Testing the Efficacy of Common Headline Themes

We wanted to take a closer look at the characteristics that make up a good headline. Some of the essence of a great headline, such as Vincent A. Musetto’s “Headless Body in Topless Bar,” can never be fully captured in categorical variables; but there are common tropes that are commonly used to capture audience attention. With the help of headline guides, other headline studies, and raw expertise, we compiled a list of 12 commonly-cited themes:


  1. Does the headline contain a question?
  2. Does the headline have a number?
  3. Does the headline use adjectives?
  4. Does the headline use question words (e.g., ‘who’, ‘what’, ‘where’, ‘why’)?
  5. Does the headline use demonstrative adjectives (e.g., ‘this’, ‘these’, ‘that’, ‘those’)?
  6. Does the headline use articles (e.g., ‘a’, ‘an’, ‘the’)?
  7. Is the headline in the 90th percentile of length (73 characters or greater)?
  8. Is the headline in the 10th percentile of length (32 characters or fewer)?
  9. Does the headline contain the name of a person?
  10. Does the headline contain any named entity (e.g., person, place, organization)?
  11. Does the headline use positive superlatives (‘best’, ‘always’)?
  12. Does the headline use negative superlatives (‘worst’, ‘never’)?


For this exercise, was used for the natural language processing tasks, including entity recognition and part-of-speech tagging for English language sites.

There are a number of statistical challenges in trying to sort out what characteristics have real significance and which are spurious outliers. The first thing to note when making multiple significance tests is that it is important to control the familywise error rate, via Bonferroni correction, or else you greatly increase the likelihood of spurious results. The second thing is that there are a number of confounding variables to consider. Raw CTR is appealing for its simplicity, but it could very well be the case that short headlines, for instance, are much more likely to be tested in leaderboard spots at the top of busy homepages, so despite being inferior to other headlines in the same spot, the CTR ends up being higher. This is a form of Simpson’s Paradox.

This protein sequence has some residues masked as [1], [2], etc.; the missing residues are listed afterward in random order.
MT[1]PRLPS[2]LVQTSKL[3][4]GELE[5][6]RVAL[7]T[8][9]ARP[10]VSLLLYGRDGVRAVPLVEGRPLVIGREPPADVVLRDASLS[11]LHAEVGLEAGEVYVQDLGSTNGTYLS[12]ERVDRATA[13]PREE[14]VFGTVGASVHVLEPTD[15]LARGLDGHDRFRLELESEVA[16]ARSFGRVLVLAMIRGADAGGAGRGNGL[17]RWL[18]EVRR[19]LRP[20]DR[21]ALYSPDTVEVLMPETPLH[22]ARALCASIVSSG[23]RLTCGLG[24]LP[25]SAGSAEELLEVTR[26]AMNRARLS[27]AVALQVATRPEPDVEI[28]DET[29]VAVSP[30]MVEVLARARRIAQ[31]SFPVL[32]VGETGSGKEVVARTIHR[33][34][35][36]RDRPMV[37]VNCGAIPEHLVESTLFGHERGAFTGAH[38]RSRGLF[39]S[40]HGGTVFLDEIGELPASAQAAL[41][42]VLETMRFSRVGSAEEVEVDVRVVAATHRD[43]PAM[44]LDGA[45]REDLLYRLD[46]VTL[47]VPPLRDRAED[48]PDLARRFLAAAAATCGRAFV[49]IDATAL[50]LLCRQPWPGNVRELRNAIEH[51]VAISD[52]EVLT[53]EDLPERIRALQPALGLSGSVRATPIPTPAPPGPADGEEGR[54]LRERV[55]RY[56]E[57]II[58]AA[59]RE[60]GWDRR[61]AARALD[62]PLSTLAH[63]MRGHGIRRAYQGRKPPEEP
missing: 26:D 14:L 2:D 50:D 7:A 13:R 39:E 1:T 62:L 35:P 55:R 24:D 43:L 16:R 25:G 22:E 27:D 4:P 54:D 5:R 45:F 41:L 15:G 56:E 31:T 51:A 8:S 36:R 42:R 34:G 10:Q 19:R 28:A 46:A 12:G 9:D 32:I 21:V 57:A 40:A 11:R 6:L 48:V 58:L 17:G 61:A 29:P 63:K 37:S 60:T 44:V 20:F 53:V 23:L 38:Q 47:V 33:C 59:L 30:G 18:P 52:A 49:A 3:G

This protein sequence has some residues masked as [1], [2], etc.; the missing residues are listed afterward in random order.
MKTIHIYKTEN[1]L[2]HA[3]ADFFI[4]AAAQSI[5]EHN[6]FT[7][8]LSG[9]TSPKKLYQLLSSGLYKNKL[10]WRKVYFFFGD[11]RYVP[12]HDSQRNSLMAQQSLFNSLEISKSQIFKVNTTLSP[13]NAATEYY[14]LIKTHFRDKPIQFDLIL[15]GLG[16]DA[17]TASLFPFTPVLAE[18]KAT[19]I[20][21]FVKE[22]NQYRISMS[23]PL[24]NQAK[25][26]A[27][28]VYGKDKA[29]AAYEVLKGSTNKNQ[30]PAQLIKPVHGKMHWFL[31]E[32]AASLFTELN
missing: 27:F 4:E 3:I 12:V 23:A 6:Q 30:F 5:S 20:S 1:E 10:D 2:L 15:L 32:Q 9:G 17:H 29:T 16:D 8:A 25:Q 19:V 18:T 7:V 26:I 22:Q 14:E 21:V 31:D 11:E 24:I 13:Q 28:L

We will look at two alternate metrics of headline success. The first is scaled CTR, where instead of comparing CTRs globally, we look at the ratios of CTR of a given headline to the CTR of the headline that won the experiment. With this metric, the average scaled CTR of a headline is close to 77% in this data set, so we use that 77% as a benchmark to see whether a particular property has a beneficial effect.

The second metric is winner propensity. We look at the set of experiments that compare headlines with a given property to a headline without and calculate how often we would expect headlines with that property to win, if winners for each experiment were chosen randomly. We then see whether the headlines of the given property are more likely to win.


The results were somewhat mixed. Only long headlines and headlines with demonstrative adjectives show significantly higher scaled CTR, and only headlines with demonstrative adjectives and numbers show higher propensity of being declared winner in a given headline test. The presence of articles actually significantly detracts from scaled CTR.

It’s worth discussing the one unambiguous result in a bit more detail. Demonstrative adjectives can actually be used in multiple ways in a headline. You can use them to create intrigue in clickbait-ish fashion: “These simple tricks will leave you speechless” or “You’ve never tasted anything like this.” There are also quite a few examples in our dataset of using demonstrative adjectives as a temporal specifier: “GOP Debate this evening,” for instance. In the future, as we collect more data, we can think about drilling down more granularly into specific constructions.

Perhaps more interesting than the positive results is the lack of significance among other factors that have been cited to be useful in capturing the attention of an audience. “Use terse, punchy headlines”; “Ask questions”; “Name drop.” None of these properties show much predictive power in the general case.

“That’s right, writers: We’ve proven that ‘5 Ways To Write The Best Headline Ever’ isn’t actually that effective.”

Final Thoughts
So where does that leave us? If you want to be an effective headline writer, maybe there is no substitute for creativity and attention. Watch for patterns in the headlines that end up floating to the top. Take the time to discuss what worked and what didn’t. Avoid the formulas and cliches. Be liberal with your use of headline testing, so that you can harness feedback from your readers in real time.

If there are any other ideas that you would like us to take a look at in the data, especially as our repository of tests grows, please don’t hesitate to reach out.

In the meantime, here’s a great resource for headline testing optimization.